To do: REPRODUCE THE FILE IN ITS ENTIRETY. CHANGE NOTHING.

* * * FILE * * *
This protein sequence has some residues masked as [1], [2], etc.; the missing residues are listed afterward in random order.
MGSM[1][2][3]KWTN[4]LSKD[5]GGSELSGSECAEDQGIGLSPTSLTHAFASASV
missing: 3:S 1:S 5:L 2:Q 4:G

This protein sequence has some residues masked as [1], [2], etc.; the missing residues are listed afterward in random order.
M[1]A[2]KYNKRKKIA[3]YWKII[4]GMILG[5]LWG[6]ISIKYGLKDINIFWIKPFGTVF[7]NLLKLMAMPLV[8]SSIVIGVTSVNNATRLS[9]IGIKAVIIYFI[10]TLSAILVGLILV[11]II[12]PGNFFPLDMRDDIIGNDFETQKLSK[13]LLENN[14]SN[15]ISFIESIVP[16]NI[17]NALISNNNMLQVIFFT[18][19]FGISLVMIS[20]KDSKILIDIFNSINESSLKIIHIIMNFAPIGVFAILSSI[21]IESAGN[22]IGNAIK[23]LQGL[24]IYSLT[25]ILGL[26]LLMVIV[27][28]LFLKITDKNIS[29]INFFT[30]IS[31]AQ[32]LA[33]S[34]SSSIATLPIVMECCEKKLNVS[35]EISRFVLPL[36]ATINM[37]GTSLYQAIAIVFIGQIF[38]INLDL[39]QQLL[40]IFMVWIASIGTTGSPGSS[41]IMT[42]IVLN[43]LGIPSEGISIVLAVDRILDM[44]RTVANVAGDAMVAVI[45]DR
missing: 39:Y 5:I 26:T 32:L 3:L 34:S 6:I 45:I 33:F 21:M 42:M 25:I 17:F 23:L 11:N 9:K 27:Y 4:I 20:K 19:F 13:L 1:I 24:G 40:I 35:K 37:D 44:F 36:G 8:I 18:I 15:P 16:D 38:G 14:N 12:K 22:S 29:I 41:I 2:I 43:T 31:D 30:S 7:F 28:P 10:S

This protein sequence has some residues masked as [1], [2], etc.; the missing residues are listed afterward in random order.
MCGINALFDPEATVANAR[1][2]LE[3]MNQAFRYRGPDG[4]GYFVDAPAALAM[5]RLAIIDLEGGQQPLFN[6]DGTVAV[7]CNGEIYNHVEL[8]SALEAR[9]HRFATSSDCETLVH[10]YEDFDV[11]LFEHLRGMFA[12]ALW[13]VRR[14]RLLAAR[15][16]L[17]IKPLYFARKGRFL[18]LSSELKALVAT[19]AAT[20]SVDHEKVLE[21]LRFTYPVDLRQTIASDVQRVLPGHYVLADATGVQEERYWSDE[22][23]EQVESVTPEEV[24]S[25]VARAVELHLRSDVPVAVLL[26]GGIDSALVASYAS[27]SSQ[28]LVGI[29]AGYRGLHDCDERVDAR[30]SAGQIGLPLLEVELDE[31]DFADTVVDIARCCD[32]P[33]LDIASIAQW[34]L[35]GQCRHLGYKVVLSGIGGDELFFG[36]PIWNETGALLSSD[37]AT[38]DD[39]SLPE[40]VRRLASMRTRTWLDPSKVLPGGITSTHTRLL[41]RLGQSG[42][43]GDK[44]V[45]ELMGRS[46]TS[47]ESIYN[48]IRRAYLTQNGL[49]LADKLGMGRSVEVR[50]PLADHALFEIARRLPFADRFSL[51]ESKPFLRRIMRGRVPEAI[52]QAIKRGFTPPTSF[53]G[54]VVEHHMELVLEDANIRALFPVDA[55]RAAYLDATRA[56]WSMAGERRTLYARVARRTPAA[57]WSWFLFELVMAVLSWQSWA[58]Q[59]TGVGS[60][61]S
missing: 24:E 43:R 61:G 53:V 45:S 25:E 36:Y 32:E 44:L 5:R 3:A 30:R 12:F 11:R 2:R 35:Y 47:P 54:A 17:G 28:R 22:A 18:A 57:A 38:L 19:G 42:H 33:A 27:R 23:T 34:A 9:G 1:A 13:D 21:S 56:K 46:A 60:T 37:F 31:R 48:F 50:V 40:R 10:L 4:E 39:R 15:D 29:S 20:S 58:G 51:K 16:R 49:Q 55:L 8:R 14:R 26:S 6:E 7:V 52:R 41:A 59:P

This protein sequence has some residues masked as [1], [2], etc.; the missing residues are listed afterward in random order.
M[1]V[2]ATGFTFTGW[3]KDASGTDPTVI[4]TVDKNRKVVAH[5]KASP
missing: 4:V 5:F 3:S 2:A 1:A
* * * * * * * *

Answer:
This protein sequence has some residues masked as [1], [2], etc.; the missing residues are listed afterward in random order.
MGSM[1][2][3]KWTN[4]LSKD[5]GGSELSGSECAEDQGIGLSPTSLTHAFASASV
missing: 3:S 1:S 5:L 2:Q 4:G

This protein sequence has some residues masked as [1], [2], etc.; the missing residues are listed afterward in random order.
M[1]A[2]KYNKRKKIA[3]YWKII[4]GMILG[5]LWG[6]ISIKYGLKDINIFWIKPFGTVF[7]NLLKLMAMPLV[8]SSIVIGVTSVNNATRLS[9]IGIKAVIIYFI[10]TLSAILVGLILV[11]II[12]PGNFFPLDMRDDIIGNDFETQKLSK[13]LLENN[14]SN[15]ISFIESIVP[16]NI[17]NALISNNNMLQVIFFT[18][19]FGISLVMIS[20]KDSKILIDIFNSINESSLKIIHIIMNFAPIGVFAILSSI[21]IESAGN[22]IGNAIK[23]LQGL[24]IYSLT[25]ILGL[26]LLMVIV[27][28]LFLKITDKNIS[29]INFFT[30]IS[31]AQ[32]LA[33]S[34]SSSIATLPIVMECCEKKLNVS[35]EISRFVLPL[36]ATINM[37]GTSLYQAIAIVFIGQIF[38]INLDL[39]QQLL[40]IFMVWIASIGTTGSPGSS[41]IMT[42]IVLN[43]LGIPSEGISIVLAVDRILDM[44]RTVANVAGDAMVAVI[45]DR
missing: 39:Y 5:I 26:T 32:L 3:L 34:S 6:I 45:I 33:F 21:M 42:M 25:I 17:F 23:L 11:N 9:K 27:Y 4:I 20:K 19:F 13:L 1:I 24:G 40:I 35:K 37:D 44:F 36:G 8:I 18:I 15:P 16:D 38:G 14:N 12:K 22:S 29:I 41:I 2:I 43:T 31:D 30:S 7:F 28:P 10:S

This protein sequence has some residues masked as [1], [2], etc.; the missing residues are listed afterward in random order.
MCGINALFDPEATVANAR[1][2]LE[3]MNQAFRYRGPDG[4]GYFVDAPAALAM[5]RLAIIDLEGGQQPLFN[6]DGTVAV[7]CNGEIYNHVEL[8]SALEAR[9]HRFATSSDCETLVH[10]YEDFDV[11]LFEHLRGMFA[12]ALW[13]VRR[14]RLLAAR[15][16]L[17]IKPLYFARKGRFL[18]LSSELKALVAT[19]AAT[20]SVDHEKVLE[21]LRFTYPVDLRQTIASDVQRVLPGHYVLADATGVQEERYWSDE[22][23]EQVESVTPEEV[24]S[25]VARAVELHLRSDVPVAVLL[26]GGIDSALVASYAS[27]SSQ[28]LVGI[29]AGYRGLHDCDERVDAR[30]SAGQIGLPLLEVELDE[31]DFADTVVDIARCCD[32]P[33]LDIASIAQW[34]L[35]GQCRHLGYKVVLSGIGGDELFFG[36]PIWNETGALLSSD[37]AT[38]DD[39]SLPE[40]VRRLASMRTRTWLDPSKVLPGGITSTHTRLL[41]RLGQSG[42][43]GDK[44]V[45]ELMGRS[46]TS[47]ESIYN[48]IRRAYLTQNGL[49]LADKLGMGRSVEVR[50]PLADHALFEIARRLPFADRFSL[51]ESKPFLRRIMRGRVPEAI[52]QAIKRGFTPPTSF[53]G[54]VVEHHMELVLEDANIRALFPVDA[55]RAAYLDATRA[56]WSMAGERRTLYARVARRTPAA[57]WSWFLFELVMAVLSWQSWA[58]Q[59]TGVGS[60][61]S
missing: 24:E 43:R 61:G 53:V 45:S 25:E 36:Y 32:E 44:L 5:R 3:A 30:R 12:F 11:R 2:R 35:Y 47:P 54:A 17:G 28:R 22:A 18:A 57:A 38:L 19:G 42:H 33:A 27:R 23:T 34:A 9:G 1:A 13:D 21:S 56:K 46:A 60:T 37:F 31:R 48:F 50:V 40:R 10:L 4:E 39:R 15:D 29:S 20:S 58:G 51:K 16:R 49:Q 55:L 8:R 14:R 26:S 6:E 7:V 52:R 41:A 59:P

This protein sequence has some residues masked as [1], [2], etc.; the missing residues are listed afterward in random order.
M[1]V[2]ATGFTFTGW[3]KDASGTDPTVI[4]TVDKNRKVVAH[5]KASP
missing: 4:V 5:F 3:S 2:A 1:A